Bystander injury

From AAIB Bulletin 8/2022 (AAIB-28200). While a DJI Air 2S (Air2S) unmanned aircraft (UA) was being flown in a low hover over a group of children one of them attempted to grab it and their hand touched the rotor blades. The aircraft became destabilised, briefly lost height and injured the child. The pilot reflected that he should not have been flying his aircraft so close to the children.

Welfare Park is a public recreation space within a residential area of Huthwaite, Sutton-in-Ashfield. At the time of the incident, the UA was being flown over open ground toward the northern end of the park (see diagram). The closest dwellings were approximately 75 m from the incident site.

The Air2S UAS was covered by, and its operator responsible for compliance with, the UK regulations for UAS operations. The incident UAS’s operator was also acting as the remote pilot and was responsible for the safe operation of the aircraft, including compliance with the ANO, while it was in flight. As defined in CAP722D, in relation to the operation of the incident UAS, the injured child was an uninvolved person. The incident pilot held the appropriate authorisations to fly the Air2S under the A3 Open category, which required a minimum horizontal separation of 50m from uninvolved persons and 150m from areas used for residential, commercial, industrial or recreational purposes. These required separation minima were not maintained.

This incident occurred when a UA operated in the A3 Open category was flown closer to uninvolved persons than allowed for under the applicable regulations. Had the regulated horizontal separation minima been observed, the incident could not have occurred.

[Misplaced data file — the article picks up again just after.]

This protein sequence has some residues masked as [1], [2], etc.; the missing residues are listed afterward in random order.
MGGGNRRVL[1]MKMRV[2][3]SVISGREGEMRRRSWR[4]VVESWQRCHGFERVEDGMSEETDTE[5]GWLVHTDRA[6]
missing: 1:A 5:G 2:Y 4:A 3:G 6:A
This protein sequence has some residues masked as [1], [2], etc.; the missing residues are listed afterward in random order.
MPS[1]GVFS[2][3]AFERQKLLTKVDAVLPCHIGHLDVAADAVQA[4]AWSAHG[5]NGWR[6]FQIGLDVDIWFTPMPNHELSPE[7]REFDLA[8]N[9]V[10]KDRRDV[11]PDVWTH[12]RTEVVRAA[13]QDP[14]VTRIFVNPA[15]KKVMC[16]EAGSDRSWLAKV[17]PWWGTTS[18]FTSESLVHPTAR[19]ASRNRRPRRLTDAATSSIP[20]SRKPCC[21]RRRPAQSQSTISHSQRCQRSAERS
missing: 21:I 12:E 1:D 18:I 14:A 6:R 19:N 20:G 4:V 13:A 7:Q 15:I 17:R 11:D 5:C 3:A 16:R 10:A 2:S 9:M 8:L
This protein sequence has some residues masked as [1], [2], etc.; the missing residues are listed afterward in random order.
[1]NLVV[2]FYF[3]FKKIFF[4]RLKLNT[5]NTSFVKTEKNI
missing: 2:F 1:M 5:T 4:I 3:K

Leaving aside the issue of compliance with the regulations, under the circumstances the pilot involved does need to be commended for filing the report. From an HF perspective there are perhaps two comments to be made. Firstly, it is worth remembering that young children do have a habit of doing something unexpected and normally at a critical moment. It sounds like they were not “involved persons” so irrespective of what the rules require, giving them a wide berth would have been recommended. To have briefed them and brought them into the fold as involved persons would have been even better still if the area had been suitable for flights under the A3 Open Category. They could have learnt from the watching the flights and being involved. The second comment is that however small the drone is, it can still physically harm someone. It is easy to think one as small as the DJI Mini Air2S is too small to harm anyone, but it isn’t. The main element in this report is simply to remember that the rules are there for a reason! A link to the CAA’s Drone and Model Aircraft Code can be found here: